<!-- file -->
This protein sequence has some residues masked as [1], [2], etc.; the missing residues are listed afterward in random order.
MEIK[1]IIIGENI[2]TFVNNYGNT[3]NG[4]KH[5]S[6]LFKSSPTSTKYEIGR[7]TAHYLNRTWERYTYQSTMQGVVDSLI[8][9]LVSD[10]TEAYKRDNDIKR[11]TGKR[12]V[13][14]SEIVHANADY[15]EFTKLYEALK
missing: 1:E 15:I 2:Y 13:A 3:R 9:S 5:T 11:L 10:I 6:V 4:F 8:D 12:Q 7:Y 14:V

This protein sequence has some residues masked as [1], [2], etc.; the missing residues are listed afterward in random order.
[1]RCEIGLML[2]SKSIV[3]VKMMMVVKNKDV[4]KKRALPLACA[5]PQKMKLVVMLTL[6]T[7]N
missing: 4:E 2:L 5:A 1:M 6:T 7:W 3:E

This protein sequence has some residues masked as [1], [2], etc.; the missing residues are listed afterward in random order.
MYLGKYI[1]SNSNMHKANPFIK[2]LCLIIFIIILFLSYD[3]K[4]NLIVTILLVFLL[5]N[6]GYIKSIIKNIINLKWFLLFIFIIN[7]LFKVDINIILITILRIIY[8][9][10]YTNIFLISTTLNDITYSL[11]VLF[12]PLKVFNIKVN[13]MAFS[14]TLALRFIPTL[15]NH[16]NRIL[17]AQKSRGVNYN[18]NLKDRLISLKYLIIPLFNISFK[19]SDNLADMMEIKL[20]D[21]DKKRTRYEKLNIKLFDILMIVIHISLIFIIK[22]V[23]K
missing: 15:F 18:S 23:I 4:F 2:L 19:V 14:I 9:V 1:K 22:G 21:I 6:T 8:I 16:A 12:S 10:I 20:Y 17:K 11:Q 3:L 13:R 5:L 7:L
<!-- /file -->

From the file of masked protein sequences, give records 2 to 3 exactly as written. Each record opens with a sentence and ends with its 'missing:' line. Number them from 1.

This protein sequence has some residues masked as [1], [2], etc.; the missing residues are listed afterward in random order.
[1]RCEIGLML[2]SKSIV[3]VKMMMVVKNKDV[4]KKRALPLACA[5]PQKMKLVVMLTL[6]T[7]N
missing: 4:E 2:L 5:A 1:M 6:T 7:W 3:E

This protein sequence has some residues masked as [1], [2], etc.; the missing residues are listed afterward in random order.
MYLGKYI[1]SNSNMHKANPFIK[2]LCLIIFIIILFLSYD[3]K[4]NLIVTILLVFLL[5]N[6]GYIKSIIKNIINLKWFLLFIFIIN[7]LFKVDINIILITILRIIY[8][9][10]YTNIFLISTTLNDITYSL[11]VLF[12]PLKVFNIKVN[13]MAFS[14]TLALRFIPTL[15]NH[16]NRIL[17]AQKSRGVNYN[18]NLKDRLISLKYLIIPLFNISFK[19]SDNLADMMEIKL[20]D[21]DKKRTRYEKLNIKLFDILMIVIHISLIFIIK[22]V[23]K
missing: 15:F 18:S 23:I 4:F 2:L 19:V 14:I 9:V 1:K 22:G 21:I 6:T 8:I 16:A 12:S 10:I 20:Y 17:K 11:Q 3:L 13:R 5:L 7:L